Neon Lights

With strongly played chords, crooning vocal, jazzy bass and pattering beats, along with the occasional effects, it’s almost possible to think U2 wrote this themselves; of course, what gives it away is the minimalist lyrics, a single verse over and over as the music unfolds. The idea of slow, linear unfolding music, of course, is a common thing both to Kraftwerk (much of the time) and U2 (some of the time, such as “Bad” or “All I Want Is You”), which goes some way to explaining the naturalness of this cover. Starting with a digital whine, the initial chord hits, and that seemingly ‘triggers’ a low-passed hip-hop drum machine and a rippling noise. This drum machine and the drums interweave, as do the keyboards and piano, a mix of organics and electronics that effectively modernises the song (all-electronic being, well, slightly old).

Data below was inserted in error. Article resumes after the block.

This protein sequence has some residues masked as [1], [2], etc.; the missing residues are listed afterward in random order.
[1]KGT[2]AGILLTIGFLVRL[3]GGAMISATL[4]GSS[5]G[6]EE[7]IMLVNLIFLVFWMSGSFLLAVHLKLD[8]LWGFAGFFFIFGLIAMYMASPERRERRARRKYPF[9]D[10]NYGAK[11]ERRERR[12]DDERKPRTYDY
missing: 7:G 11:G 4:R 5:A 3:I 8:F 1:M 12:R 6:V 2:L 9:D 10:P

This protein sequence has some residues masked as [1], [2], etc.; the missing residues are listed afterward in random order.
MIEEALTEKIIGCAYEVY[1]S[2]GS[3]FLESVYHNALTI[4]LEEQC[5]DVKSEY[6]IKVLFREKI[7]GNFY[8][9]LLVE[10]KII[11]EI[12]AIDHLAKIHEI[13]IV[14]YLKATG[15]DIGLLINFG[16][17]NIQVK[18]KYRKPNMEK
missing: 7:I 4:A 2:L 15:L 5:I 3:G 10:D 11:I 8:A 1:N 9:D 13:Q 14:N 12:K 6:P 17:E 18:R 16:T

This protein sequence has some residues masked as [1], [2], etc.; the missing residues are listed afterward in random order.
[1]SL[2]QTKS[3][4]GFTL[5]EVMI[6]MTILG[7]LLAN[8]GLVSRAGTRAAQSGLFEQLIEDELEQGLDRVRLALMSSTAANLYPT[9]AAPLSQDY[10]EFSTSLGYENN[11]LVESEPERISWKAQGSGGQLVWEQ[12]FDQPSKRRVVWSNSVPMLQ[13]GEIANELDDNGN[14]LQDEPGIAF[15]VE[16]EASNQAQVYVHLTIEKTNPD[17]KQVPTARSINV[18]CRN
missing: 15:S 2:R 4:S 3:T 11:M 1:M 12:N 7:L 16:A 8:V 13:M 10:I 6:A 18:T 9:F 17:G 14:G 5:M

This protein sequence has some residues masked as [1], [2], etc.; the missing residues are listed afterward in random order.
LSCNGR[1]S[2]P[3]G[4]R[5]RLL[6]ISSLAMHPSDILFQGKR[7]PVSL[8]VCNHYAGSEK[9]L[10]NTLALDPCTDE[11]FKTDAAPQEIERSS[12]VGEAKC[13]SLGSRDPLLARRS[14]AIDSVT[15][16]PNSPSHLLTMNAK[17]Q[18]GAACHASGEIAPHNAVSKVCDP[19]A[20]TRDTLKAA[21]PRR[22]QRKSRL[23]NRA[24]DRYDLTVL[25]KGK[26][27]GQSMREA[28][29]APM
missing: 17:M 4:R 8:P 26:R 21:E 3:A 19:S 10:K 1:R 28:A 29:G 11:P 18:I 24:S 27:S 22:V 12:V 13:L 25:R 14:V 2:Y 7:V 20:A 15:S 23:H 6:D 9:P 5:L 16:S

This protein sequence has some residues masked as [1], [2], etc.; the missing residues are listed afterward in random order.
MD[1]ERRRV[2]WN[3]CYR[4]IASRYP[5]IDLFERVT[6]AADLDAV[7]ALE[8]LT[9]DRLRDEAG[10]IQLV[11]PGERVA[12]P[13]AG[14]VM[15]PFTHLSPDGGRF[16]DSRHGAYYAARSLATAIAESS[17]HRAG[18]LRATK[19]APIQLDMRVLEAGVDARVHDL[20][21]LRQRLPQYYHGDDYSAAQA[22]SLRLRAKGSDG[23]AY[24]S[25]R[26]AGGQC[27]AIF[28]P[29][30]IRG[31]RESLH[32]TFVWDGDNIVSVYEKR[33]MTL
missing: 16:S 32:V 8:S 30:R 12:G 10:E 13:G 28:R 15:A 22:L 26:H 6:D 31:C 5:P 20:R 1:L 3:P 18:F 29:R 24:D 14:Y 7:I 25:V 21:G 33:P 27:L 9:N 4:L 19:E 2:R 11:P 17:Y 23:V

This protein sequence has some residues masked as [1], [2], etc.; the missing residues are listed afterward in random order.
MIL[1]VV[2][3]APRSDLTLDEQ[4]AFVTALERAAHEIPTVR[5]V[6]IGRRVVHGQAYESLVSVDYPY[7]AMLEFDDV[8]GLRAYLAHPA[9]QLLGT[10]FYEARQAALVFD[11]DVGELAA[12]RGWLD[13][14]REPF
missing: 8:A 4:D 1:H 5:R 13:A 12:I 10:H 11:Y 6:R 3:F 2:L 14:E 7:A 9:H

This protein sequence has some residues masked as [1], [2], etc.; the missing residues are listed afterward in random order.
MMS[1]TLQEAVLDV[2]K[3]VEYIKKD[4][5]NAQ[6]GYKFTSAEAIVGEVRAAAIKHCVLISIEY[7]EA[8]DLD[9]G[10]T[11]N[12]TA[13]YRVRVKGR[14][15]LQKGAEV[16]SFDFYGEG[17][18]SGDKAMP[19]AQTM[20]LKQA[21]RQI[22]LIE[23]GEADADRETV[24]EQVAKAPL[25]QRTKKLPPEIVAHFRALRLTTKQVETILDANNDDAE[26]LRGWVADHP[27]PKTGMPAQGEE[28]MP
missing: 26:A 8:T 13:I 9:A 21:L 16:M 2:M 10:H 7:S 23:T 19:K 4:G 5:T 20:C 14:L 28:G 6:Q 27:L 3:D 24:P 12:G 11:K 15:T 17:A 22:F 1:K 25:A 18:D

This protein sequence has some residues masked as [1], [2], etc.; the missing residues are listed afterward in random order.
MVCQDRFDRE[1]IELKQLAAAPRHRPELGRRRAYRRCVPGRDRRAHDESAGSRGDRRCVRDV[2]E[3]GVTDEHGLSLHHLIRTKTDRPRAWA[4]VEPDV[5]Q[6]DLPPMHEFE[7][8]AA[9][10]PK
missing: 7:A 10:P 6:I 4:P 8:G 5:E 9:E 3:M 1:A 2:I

There’s one more obvious point to make about this song, which is namely its rationale: clearly, there’s a link to “City of Blinding Lights” here, although Kraftwerk’s sparse observations (Neon lights/Shimmering neon lights/And at the fall of night/This city’s made of lights) make for somewhat less of a scene, to an extent where the listener need effectively fill in the gaps, compared to “City of Blinding Lights”‘ big, grand scene full of detail. This is, essentially, U2 attempting small-scale, and it turns out that, over twenty years since “October”, they’re still good at it.


~ by 4trak on August 17, 2008.

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